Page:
Posted by Bill HarmonAssociate General Counsel, Microsoft Digital Crimes Unit
The scale of the online child pornography problem and the amount of data associated with these types of investigations is massive. This is why we are proud to announce that we are partnering with NetClean to make our Microsoft PhotoDNA image matching technology available to law enforcement at no cost to help enhance their child sex abuse investigations – empowering them to more efficiently identify and rescue victims and bring abusers to justice.
Since 2002, the National Center for Missing & Exploited Children (NCMEC) has reviewed more than 65 million images and videos of child sexual exploitation reported by law enforcement. The images continue to grow increasingly violent and the victims younger, with 10 percent of the images reviewed by NCMEC today being infants and toddlers who can’t tell anyone about their abuse. When child pornography images are shared and viewed amongst predators online, it is not simply the distribution of objectionable content – it is community rape of a child. These crimes turn a single horrific moment of sexual abuse of a child into an unending series of violations of that child.
Posted by Brad SmithExecutive Vice President & General Counsel, Legal & Corporate Affairs, Microsoft
One of the most important policy discussions emerging this year is the effort to update privacy laws in Europe and the United States. This is welcome news. Key laws governing privacy and security on both sides of the Atlantic have not been overhauled in a significant manner for two to three decades, yet technology – and society – has changed dramatically.
This morning I spoke at the International Association of Privacy Professionals’ Global Privacy Summit about these efforts. At Microsoft, we support the work here in the U.S. and in Europe to update privacy laws to reflect changes in technology, and the many new and different ways people and organizations gather and use information.
Posted by Jane BroomDirector of Community Affairs, Microsoft
When he launched the Race to the Top competition in 2009, President Obama sparked urgency in state legislatures across the country to adopt accountability measures in their public education systems. States that ignored the president’s call not only risked falling behind states that did implement performance-based standards, but they also risked not qualifying for greater federal investment in their public schools – potentially setting them even farther behind.
Race to the Top prompted Washington State to take action and adopt a few of the recommended policies, but it wasn’t enough to qualify for federal grant funds. At a time when our state budget is being stretched in many directions, it was disappointing not to receive these additional federal dollars. But more distressing was the continued slow pace of our state’s adoption of proven, student-centered policies putting student success as the single most important outcome against which our entire education community – policymakers, businesses and schools – is measured.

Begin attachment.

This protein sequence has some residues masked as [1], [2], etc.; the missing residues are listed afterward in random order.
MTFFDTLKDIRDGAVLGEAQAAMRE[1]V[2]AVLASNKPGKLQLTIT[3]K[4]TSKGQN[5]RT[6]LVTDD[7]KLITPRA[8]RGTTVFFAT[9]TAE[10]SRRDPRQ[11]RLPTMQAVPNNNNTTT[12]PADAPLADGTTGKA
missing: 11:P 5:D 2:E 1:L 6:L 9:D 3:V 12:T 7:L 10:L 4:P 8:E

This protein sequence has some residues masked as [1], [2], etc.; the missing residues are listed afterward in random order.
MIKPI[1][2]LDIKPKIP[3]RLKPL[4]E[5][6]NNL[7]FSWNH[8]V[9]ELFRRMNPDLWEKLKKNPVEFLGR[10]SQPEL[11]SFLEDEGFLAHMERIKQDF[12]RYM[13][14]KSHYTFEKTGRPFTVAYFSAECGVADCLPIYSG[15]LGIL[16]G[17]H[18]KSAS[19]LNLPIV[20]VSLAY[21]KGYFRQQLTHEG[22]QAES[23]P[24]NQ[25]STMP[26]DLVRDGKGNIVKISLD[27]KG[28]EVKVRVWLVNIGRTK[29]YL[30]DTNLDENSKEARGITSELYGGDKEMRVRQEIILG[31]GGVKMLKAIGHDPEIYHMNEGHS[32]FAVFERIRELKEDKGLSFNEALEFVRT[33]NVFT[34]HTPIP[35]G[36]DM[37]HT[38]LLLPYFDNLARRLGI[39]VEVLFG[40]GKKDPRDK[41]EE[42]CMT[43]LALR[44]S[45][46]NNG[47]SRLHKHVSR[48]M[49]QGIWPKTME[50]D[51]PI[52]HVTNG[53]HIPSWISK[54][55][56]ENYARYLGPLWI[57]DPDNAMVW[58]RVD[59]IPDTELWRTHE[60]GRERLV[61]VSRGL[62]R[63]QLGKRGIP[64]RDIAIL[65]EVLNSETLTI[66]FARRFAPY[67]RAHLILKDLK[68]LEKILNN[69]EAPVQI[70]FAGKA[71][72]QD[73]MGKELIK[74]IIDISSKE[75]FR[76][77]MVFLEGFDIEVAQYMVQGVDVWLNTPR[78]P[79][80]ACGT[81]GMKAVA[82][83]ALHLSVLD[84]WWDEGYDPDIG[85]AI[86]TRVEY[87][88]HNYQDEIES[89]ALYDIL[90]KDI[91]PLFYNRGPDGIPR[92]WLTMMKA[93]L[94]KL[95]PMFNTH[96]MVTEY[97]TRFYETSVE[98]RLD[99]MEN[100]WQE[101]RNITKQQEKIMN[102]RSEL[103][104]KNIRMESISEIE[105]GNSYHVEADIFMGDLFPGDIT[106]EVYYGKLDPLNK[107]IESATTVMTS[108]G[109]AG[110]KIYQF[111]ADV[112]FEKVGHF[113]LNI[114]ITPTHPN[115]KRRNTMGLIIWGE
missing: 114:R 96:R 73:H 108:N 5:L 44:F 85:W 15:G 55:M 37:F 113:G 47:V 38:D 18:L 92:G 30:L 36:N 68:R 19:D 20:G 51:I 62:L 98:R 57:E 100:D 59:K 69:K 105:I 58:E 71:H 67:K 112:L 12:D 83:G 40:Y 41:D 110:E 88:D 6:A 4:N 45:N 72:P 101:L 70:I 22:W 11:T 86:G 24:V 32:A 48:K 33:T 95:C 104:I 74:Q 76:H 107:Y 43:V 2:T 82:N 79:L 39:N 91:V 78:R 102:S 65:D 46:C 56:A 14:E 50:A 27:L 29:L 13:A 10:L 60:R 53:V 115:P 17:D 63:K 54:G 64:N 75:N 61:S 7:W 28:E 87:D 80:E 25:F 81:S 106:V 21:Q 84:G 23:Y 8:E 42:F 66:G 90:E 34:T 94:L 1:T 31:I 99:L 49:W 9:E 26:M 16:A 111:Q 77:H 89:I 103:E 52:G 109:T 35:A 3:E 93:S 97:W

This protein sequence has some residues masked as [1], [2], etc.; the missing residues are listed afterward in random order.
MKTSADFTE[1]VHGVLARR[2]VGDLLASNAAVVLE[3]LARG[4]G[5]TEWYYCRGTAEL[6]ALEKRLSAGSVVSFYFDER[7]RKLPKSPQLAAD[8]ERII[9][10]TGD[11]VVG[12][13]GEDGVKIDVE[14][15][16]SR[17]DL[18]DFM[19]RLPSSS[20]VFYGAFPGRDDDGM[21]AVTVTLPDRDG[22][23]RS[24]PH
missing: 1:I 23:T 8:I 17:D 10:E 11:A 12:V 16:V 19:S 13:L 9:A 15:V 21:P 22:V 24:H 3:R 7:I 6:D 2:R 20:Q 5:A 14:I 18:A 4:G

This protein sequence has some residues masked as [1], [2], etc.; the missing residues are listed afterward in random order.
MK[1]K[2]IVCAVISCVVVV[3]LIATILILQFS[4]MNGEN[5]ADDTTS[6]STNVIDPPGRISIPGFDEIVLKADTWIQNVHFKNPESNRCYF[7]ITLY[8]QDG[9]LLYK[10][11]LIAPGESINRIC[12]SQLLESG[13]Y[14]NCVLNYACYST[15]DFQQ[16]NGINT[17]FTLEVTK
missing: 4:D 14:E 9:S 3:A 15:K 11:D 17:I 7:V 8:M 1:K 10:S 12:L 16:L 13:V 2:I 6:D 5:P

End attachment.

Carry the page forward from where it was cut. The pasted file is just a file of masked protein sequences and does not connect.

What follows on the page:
Posted by Mark WhittingtonGeneral Manager, Worldwide Public Safety & National Security, Microsoft
Effective information delivery for both proactive and reactive response is one of the most frequent challenges I encounter across our industry. Sharing critical, real-time situational awareness is crucial for government agencies, and in particular public safety and law enforcement agencies around the world to succeed at their missions. Something as seemingly simple as linking two data points to a place on a map can provide the puzzle piece that thwarts a terrorist attack or warns a neighborhood in time to evacuate before flash floods hit.
Global corporations can face similar security challenges to those of nations, working to get the right information into the hands of those who can help secure or protect a company. Microsoft has invested heavily in securing our people, our facilities and our assets. Today at the Worldwide Public Safety Symposium, we announced we’re implementing our new data visualization and analysis technology across our three Global Security Operations Centers (GSOCs).
Posted by Fred HumphriesVice President, U.S. Government Affairs, Microsoft
As our country continues to rebound from the global economic crisis, more and more attention is being paid to our future – and in particular the future of the next generation. Will they have the tools and resources they need to succeed in a 21st century economy?
The challenges facing youth vary from community to community, but a fundamental challenge is emerging across the world. While some young people are thriving and succeeding in the classroom and out, others are struggling because they lack the education, skills or opportunities they need to succeed.
On March 27, Microsoft, in partnership with The Atlantic, will host a live digital town hall discussion with influential thought leaders on how we can address this opportunity divide to ensure that today’s generation can compete in tomorrow’s world.